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More blood pressure drugs may have shortages after recalls: FDA

FILE PHOTO – A view shows the U.S. Food and Drug Administration (FDA) headquarters in Silver Spring, Maryland August 14, 2012. REUTERS/Jason Reed/File Photo

NEW YORK (Reuters) – Additional shortages of blood pressure drugs in the United States are possible following recent recalls related to traces of a probable carcinogen found in some versions a particular class of hypertension medicines, the U.S. Food and Drug Administration said on Friday.

The drugs, including valsartan, belong to a class of widely-used medicines for treating high blood pressure called angiotensin II receptor blockers, or ARBs. Valsartan is the generic of Novartis’ Diovan.

The FDA also said it may have identified the root cause of the potentially cancer-causing impurities but that it is still investigating.

The recalls began last summer after the FDA was informed that ingredients used by Chinese manufacturer Zhejiang Huahai Pharmaceuticals Co (Huahai) to produce valsartan contained the impurities. The FDA later halted all imports from one of Huahai’s factories.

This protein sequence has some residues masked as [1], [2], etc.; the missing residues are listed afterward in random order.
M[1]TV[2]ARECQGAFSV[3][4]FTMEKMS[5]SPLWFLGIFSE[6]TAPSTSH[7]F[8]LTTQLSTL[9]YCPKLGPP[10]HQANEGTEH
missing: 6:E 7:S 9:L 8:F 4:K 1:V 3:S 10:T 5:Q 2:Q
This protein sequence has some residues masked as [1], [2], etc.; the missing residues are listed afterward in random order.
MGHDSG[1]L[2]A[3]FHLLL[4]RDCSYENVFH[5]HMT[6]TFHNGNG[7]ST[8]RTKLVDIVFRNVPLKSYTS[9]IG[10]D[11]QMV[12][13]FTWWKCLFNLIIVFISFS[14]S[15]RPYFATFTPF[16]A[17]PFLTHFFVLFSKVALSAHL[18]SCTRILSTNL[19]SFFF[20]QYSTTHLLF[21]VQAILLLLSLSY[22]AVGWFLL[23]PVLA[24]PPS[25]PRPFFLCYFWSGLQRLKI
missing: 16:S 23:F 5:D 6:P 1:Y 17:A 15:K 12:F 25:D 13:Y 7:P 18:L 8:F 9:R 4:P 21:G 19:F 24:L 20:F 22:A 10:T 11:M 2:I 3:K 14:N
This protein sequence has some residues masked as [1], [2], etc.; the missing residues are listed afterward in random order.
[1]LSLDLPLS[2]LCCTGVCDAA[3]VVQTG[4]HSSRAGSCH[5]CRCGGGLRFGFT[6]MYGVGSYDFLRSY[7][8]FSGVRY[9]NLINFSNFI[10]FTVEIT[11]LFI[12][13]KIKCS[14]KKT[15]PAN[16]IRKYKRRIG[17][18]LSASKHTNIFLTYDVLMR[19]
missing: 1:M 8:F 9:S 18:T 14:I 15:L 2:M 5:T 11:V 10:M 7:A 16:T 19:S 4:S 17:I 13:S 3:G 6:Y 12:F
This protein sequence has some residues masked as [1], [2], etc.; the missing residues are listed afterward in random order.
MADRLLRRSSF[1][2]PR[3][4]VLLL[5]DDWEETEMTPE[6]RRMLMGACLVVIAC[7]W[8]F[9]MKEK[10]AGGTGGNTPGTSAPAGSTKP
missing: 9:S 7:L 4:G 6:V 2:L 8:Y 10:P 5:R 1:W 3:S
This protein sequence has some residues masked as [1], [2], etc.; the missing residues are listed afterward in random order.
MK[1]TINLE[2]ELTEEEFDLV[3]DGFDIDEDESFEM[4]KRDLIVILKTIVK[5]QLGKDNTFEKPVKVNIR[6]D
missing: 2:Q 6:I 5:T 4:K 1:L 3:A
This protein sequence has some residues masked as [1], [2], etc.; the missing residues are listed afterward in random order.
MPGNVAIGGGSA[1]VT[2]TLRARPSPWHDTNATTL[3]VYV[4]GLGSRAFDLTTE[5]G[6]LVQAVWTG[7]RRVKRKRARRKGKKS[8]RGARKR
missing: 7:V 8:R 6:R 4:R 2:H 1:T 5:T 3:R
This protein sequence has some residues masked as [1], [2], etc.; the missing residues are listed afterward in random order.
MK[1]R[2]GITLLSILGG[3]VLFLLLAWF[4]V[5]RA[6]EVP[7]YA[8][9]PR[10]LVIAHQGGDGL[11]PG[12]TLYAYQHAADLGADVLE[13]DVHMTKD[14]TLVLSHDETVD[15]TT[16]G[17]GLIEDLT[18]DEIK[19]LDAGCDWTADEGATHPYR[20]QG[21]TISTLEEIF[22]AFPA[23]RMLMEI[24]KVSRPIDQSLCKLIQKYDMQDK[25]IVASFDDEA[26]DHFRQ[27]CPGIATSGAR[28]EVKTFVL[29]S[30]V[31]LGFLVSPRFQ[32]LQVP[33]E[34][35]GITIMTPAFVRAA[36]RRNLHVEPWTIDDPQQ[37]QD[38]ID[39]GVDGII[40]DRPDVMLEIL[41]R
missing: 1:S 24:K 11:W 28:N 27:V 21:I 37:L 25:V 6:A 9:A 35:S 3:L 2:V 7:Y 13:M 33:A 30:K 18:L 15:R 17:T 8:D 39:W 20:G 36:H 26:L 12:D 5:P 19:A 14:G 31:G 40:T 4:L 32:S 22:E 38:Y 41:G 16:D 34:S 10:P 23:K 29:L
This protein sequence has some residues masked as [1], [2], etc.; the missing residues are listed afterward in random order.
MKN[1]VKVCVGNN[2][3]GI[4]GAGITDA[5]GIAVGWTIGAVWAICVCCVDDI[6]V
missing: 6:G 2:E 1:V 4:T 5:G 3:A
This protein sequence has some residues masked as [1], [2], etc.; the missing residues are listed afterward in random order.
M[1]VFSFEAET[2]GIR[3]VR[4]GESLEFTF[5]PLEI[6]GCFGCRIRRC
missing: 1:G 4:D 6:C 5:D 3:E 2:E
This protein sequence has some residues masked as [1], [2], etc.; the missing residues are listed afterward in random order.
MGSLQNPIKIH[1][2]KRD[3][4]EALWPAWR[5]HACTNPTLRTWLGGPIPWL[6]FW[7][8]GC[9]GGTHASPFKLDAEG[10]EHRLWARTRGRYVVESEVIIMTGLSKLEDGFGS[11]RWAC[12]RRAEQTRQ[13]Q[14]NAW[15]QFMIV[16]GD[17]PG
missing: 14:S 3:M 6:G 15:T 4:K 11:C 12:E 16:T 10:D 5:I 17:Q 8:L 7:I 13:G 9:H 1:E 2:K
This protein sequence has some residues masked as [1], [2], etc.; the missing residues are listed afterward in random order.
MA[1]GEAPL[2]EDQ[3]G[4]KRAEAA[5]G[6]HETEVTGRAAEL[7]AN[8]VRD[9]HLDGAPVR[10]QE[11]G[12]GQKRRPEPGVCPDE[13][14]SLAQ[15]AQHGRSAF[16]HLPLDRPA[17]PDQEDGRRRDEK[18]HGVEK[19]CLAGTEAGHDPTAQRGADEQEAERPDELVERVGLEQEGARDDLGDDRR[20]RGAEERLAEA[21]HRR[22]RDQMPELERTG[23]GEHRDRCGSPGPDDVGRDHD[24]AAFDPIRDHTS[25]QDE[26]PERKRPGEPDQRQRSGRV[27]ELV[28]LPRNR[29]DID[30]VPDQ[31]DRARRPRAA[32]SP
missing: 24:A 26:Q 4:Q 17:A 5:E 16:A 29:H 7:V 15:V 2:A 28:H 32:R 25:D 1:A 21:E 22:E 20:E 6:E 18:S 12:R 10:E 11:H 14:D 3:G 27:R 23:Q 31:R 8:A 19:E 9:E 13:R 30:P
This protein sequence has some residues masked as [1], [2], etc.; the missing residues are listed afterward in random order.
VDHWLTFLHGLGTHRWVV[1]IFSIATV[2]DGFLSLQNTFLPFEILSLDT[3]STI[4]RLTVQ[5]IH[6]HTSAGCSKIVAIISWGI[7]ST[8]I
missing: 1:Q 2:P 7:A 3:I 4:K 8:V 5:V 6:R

Other manufacturers have also had to recall valsartan after the impurities were found in their versions of the drug as well. It is currently listed as in shortage by the FDA.

Some generic versions of other ARBS, such as losartan and irbesartan, have also been recalled. The most recent recall was announced earlier this week.

The agency said that it determined that the impurities “may be generated when specific chemicals and reaction conditions are present in the manufacturing process” and “may also result from the reuse of materials, such as solvents.”

The reuse of solvents is an accepted practice in the industry, but manufacturers are generally expected to ensure that reused materials meet certain safety standards.

Reporting by Michael Erman; Editing by Bill Berkrot

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